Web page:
Robert King Carter's Correspondence and Diary

   A Collection Transcribed
        and Digitized
   by Edmund Berkeley, Jr.

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Electronic Text Center , University of Virginia Library


Letter from Robert Carter to Micajah Perry, December 12, 1727

     Robert Carter writes to London merchant Micajah Perry, December 12, 1727, to comment on the merchant's letter about the actions of the Board of Trade concerning the Northern Neck proprietary and complain that Lord Fairfax shows little interest in defending his property. He adds comments about the Lloyd estate, and William Dawkins' ship, the Carter (in which he owns an interest), and in closing reminds Perry that he has never received any payment for his administration of the Lloyd estate since the time of the merchant's grandfather.

Letter from Robert Carter to Micajah Perry, December 12, 1727

-1 -

Mr: Micajah Perry     Rappahannock, [ Lancaster County, Virginia]     
Decembr: 12th: 1727

Sir --

     In yours of the 9th of October you are pleased
to Advise me that After a great number of Attendance on the Lords of
you have at last got the Attorney's & Solicitor Generals opinion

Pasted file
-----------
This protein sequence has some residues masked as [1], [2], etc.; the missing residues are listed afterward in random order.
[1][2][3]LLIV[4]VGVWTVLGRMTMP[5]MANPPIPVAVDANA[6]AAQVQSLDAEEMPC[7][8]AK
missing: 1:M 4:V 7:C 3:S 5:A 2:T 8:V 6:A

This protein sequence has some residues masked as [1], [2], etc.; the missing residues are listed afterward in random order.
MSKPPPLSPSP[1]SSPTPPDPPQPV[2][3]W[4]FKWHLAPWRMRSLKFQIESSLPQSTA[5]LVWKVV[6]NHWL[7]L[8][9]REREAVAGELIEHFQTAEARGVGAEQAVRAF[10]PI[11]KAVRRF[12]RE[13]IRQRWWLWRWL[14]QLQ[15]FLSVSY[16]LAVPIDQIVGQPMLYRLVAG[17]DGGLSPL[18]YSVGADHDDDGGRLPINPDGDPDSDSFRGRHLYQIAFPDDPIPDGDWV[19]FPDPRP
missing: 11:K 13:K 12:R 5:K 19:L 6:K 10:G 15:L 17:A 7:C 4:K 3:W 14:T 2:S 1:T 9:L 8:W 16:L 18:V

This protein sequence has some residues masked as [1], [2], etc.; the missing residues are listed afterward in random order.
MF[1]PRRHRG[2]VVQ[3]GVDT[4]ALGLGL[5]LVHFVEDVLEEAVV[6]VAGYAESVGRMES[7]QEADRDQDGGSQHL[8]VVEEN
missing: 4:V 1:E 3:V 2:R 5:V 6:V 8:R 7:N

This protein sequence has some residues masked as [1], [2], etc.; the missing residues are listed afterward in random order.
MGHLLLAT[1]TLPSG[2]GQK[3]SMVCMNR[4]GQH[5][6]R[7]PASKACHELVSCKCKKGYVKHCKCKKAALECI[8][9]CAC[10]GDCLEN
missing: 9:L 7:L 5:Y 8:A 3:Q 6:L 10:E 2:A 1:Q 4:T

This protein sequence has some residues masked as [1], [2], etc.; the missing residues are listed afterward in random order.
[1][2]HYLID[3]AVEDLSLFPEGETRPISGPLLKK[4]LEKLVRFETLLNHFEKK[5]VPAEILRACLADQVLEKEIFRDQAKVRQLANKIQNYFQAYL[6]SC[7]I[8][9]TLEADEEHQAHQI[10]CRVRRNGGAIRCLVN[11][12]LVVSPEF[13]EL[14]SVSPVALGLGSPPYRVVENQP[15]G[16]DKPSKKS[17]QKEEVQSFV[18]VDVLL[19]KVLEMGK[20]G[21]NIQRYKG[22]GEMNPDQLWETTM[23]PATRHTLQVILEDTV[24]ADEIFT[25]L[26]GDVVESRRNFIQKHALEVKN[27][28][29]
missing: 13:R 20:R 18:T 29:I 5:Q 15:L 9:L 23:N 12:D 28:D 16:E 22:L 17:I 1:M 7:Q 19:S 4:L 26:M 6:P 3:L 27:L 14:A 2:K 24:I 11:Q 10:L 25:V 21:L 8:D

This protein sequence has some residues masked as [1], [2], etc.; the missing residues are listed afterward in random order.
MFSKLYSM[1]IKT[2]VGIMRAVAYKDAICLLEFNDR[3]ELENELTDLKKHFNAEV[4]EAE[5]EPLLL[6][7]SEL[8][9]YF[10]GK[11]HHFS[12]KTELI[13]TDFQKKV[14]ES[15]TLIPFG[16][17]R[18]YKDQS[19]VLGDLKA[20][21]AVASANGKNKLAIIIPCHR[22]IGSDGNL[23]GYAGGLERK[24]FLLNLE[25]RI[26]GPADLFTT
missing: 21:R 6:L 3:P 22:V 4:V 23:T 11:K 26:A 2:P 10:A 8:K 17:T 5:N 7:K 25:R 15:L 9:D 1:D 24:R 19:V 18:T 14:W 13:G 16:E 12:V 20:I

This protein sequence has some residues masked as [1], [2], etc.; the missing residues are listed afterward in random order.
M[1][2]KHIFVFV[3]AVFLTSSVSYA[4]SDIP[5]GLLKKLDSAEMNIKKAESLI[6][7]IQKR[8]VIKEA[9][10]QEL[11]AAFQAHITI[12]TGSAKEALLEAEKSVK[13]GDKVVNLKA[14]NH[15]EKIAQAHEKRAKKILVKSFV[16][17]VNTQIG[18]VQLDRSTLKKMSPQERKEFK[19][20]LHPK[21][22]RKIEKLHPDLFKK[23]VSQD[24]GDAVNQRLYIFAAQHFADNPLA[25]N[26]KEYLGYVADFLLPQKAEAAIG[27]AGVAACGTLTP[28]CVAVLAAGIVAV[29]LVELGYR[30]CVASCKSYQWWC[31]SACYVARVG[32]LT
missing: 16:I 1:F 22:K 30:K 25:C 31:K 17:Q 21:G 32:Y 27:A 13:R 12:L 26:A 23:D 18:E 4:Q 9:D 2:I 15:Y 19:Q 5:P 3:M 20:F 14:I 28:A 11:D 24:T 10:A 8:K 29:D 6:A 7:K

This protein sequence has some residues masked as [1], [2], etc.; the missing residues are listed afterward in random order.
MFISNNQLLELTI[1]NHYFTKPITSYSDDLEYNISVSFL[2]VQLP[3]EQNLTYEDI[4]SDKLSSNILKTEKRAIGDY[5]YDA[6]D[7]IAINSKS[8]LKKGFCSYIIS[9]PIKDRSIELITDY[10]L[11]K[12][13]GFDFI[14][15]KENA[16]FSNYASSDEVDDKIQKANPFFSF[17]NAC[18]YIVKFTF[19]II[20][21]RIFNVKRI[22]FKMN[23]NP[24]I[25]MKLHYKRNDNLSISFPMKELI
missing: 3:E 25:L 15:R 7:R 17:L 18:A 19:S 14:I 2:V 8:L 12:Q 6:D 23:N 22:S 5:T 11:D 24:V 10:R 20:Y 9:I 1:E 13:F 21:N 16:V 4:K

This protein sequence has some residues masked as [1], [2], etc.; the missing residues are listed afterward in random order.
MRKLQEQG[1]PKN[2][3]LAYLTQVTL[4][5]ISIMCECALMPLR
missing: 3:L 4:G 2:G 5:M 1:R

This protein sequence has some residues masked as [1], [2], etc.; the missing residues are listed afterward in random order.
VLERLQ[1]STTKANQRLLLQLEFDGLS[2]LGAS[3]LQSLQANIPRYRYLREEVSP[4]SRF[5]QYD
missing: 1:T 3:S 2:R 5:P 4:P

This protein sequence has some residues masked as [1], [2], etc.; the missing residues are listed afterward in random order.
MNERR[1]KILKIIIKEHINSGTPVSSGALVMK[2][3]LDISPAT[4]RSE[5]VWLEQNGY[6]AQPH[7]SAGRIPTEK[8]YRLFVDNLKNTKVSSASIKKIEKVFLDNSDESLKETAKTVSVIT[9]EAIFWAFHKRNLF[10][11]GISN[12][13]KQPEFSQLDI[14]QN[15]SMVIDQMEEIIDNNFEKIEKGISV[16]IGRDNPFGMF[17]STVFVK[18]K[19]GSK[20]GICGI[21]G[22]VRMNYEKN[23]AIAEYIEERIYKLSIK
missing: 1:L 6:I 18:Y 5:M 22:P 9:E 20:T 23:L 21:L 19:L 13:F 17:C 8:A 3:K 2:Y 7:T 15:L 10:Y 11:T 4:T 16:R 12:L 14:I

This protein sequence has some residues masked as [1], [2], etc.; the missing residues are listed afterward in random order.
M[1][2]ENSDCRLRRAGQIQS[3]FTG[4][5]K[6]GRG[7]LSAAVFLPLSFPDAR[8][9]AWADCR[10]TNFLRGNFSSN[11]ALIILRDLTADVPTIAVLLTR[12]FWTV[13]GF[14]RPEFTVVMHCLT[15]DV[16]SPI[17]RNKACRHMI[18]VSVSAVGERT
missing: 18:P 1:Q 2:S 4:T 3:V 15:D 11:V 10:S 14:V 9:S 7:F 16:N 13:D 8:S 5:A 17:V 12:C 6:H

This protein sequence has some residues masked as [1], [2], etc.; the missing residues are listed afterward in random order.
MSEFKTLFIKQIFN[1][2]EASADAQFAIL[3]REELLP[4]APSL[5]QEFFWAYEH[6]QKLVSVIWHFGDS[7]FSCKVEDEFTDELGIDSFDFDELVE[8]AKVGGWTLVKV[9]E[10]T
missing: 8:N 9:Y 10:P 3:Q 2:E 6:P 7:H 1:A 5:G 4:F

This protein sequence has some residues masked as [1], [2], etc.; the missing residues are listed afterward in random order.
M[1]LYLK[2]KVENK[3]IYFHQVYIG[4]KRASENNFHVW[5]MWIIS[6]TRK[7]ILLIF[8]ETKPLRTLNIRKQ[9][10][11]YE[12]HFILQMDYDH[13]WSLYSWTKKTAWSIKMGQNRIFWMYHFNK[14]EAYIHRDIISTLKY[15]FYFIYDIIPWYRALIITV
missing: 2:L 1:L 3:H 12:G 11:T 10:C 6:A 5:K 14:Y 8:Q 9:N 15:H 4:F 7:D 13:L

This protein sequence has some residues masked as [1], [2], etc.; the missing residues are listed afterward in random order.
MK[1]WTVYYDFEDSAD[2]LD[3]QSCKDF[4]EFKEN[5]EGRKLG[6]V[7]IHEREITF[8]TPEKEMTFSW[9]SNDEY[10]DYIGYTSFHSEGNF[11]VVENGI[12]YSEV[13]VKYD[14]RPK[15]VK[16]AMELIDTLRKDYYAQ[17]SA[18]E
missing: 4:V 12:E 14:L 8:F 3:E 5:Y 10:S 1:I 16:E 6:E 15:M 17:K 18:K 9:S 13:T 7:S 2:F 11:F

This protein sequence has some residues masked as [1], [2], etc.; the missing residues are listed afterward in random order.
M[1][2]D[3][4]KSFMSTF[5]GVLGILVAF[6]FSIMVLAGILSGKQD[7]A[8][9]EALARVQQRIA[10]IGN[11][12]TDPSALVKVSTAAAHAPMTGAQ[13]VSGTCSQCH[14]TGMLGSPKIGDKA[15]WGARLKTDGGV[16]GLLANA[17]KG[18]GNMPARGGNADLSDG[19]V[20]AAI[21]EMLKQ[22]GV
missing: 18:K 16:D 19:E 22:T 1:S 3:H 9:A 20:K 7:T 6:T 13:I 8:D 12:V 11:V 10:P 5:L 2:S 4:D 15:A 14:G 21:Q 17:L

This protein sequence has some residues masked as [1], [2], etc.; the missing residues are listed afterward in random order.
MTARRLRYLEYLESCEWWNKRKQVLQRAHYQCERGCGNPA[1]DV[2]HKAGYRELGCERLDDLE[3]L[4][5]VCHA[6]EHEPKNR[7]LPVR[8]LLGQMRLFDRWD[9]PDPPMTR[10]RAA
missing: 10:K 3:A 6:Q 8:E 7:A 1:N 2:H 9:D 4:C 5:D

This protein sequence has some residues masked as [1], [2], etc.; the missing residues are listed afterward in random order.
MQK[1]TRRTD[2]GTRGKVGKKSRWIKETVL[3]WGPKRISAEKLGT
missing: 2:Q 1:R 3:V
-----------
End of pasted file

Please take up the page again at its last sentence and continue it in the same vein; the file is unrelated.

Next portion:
upon the Northern Neck Affair differing in some points from their
former Opinions, which Mr Clayton tells you proceeded from the different
Stating of the question; & that the Lords have sent in their Opinions to-
gether with their instructions to the Governor I shall only Observe that
Mr Clayton has all along been a strenuous enemy in this Affair
& I am apt to think has strongly pursued it in prevailing upon the
Lawyers to Alter their Opinions as for the state of the Case I am sure
they had it rightly before, The Grant & all the words of it relating to
the Controversy were nakedly laid before them But if the Proprietors
will sit still & suffer their rights to be determined from them with
out ever struggling in defence of them they must not lay the fault on

-2 -

me, what Determination the Lords are come to in this Affair [...]
is not yet come to my knowledge although I Expect it soon will it seems
a little strange that my Lord Fairfax who is the heir at law should not
at least have had the strength of some other lawyers in defence of
his Cause

     Your next Paragraph relates to the LL's
affair Advising me of the little likelihood there is of bringing it
to an End & desiring that this Crop may be shipped in Keiling & tells me
he told informed you I had kept back the Tobacco until he was near loaded this Story
I have taxed Keeling with wch: he disowns if he did say it he wronged me
egregiously for instead of delaying him I sent the tobacco aboard in a
Sloop of my own & instead of twelve hogsheads of that Tobacco that I put
into the Carter I put twenty of my own into him beleiving it to
be safer for the Estate to ship it in two bottoms than one

     Mr Dawkins acquaints me he is intends to send ing
the Carter to us Again with all dispatch if he makes her a lag